Relative Clauses are among the most potentially complex grammatical forms in Klingon, which, by its nature, favors simple grammar. Since grammatical function of nouns can be determined by either its location or its Type 5 suffix, the one limiting factor so that you can figure out WTF is going on in a sentence with a fully developed Relative Clause is that the form of the Head Noun (especially what kind of Type 5 noun suffix it has, other than {-‘e’}) needs to exist in the context of the Main Clause, leaving the Relative Clause to explain it’s use of the Head Noun by position alone, limiting it to being either the Subject or Object of the verb with {-bogh}.

If it didn’t have that limit, you could very easily write a sentence with a Relative Clause that would be impenetrable to the listener. I mean, you can do that anyway, but at least you have to work at it more than you would if you could have a Head Noun doing something other than subject or object of the verb with {-bogh}.


charghwI’ ‘utlh
(ghaH, ghaH, -Daj)

> On Feb 13, 2022, at 7:24 AM, mayqel qunen'oS <mihkoun at gmail.com> wrote:
> jIH:
> > The sentence of {tawDaq Sumbogh Ha'DIbaH vIlegh} which I wrote earlier in the thread,
> > is indeed correct (exhibiting the ambiguity which has already been described). In one interpretation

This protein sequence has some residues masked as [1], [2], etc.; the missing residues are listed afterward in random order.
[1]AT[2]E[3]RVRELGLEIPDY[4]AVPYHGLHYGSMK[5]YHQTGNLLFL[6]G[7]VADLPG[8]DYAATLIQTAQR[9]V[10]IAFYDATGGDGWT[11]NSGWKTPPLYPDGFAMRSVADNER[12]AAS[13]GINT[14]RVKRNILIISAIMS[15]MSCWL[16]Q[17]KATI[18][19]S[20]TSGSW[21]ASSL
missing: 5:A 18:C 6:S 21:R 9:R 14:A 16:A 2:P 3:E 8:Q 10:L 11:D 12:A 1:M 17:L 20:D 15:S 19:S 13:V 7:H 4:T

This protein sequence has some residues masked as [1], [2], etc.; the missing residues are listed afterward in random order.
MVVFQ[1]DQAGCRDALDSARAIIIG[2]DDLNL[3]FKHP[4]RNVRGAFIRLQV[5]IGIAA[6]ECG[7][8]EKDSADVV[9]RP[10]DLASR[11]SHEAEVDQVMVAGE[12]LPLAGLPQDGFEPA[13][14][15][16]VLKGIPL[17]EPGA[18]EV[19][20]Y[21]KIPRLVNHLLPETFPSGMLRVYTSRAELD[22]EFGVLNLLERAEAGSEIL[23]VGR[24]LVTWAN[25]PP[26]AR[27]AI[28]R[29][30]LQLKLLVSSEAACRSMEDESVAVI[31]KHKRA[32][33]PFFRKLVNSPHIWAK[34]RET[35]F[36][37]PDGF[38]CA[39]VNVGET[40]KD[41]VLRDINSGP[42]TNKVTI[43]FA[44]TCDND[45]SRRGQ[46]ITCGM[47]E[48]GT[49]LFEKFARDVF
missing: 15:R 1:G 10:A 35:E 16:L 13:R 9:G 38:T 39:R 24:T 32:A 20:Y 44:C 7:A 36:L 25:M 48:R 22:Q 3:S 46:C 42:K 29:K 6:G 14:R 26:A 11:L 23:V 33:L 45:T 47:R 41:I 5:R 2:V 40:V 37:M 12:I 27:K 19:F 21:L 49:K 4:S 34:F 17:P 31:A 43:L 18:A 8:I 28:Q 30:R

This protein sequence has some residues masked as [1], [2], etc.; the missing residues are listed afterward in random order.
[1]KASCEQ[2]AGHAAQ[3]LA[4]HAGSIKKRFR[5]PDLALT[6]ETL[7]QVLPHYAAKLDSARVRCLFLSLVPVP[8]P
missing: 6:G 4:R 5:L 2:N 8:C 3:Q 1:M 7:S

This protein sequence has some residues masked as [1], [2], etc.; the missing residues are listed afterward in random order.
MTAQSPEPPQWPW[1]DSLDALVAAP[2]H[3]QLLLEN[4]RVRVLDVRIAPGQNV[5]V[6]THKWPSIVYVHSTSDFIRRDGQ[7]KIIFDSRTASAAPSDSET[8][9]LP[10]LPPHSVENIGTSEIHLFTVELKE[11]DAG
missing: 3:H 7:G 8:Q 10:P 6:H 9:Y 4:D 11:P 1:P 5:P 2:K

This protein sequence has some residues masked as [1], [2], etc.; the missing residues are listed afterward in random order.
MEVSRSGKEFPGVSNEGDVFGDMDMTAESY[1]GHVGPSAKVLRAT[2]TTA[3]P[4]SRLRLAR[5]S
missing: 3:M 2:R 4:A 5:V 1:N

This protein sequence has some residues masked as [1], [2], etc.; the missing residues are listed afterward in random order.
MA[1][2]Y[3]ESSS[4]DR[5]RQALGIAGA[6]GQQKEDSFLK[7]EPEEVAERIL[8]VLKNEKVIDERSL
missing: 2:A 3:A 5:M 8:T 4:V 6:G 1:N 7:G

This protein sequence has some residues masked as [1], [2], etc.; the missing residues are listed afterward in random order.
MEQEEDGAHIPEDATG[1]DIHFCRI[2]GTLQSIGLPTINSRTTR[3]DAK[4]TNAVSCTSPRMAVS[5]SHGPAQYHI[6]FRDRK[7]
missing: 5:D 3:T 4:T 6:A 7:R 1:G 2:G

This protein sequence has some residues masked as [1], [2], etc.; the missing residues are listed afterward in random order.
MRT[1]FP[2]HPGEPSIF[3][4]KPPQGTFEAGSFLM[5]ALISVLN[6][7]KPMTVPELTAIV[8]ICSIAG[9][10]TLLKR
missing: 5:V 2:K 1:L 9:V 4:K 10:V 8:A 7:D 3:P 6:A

> > of the sentence we have a relative clause which includes the {-Daq}, i.e the relative clause of
> > {tawDaq Sumbogh Ha'DIbaH}. But the important thing to notice (and I'm talking to myself right now..)
> > is that there's no {-bogh}'ed noun which has been {-Daq}'ed; the {-bogh}'ed noun is the
> > {Sumbogh Ha'DIbaH} and right before it, a {tawDaq} just happens to be grazing.
> And this is what's happening in the {ghe'torDaq ghaHtaHbogh vavwI' wIquvmoHjaj} and {yuQDaq ghaHtaHbogh Hoch tlhIngan'e'} paq'batlh sentences.
> There's no {-bogh}'ed noun which has been {-Daq}'ed; the {-bogh}'ed noun is the {vavwI'} which being {-bogh}'ed becomes {ghaHtaHbogh vavwI'}, and the {Hoch tlhIngan} which being {-bogh}'ed becomes {ghaHtaHbogh Hoch tlhIngan'e'}. In both cases, after the {-bogh}ing, there's just a {ghe'torDaq}/{yuQDaq} which just happens to be grazing in the front.
> And the ambiguity exists in the first sentence as well.
> The {ghe'torDaq ghaHtaHbogh vavwI' wIquvmoHjaj} may be understood either as "may we honor my father who is in hell", or "may we honor in hell my father who is being somewhere unspecified".
> However, as far as the second sentence is concerned, there is no ambiguity since the {Hoch tlhIngan'e'} is not only the subject of the {ghaHtaHbogh}, but the subject of the preceding {qIm} as well:
> qeylISvaD jach 'ej beyDaj luqImmo'
> yuQDaq ghaHtaHbogh Hoch tlhIngan'e'
> Obviously, since the given translation goes: "For every Klingon on the planet Followed her cry for Kahless" the {lu-} on the {luqImmo'} is wrong, but who cares about this right now..
> --
> Dana'an
> https://sacredtextsinklingon.wordpress.com/ <https://sacredtextsinklingon.wordpress.com/>
> Ζεὺς ἦν, Ζεὺς ἐστίν, Ζεὺς ἔσσεται· ὦ μεγάλε Ζεῦ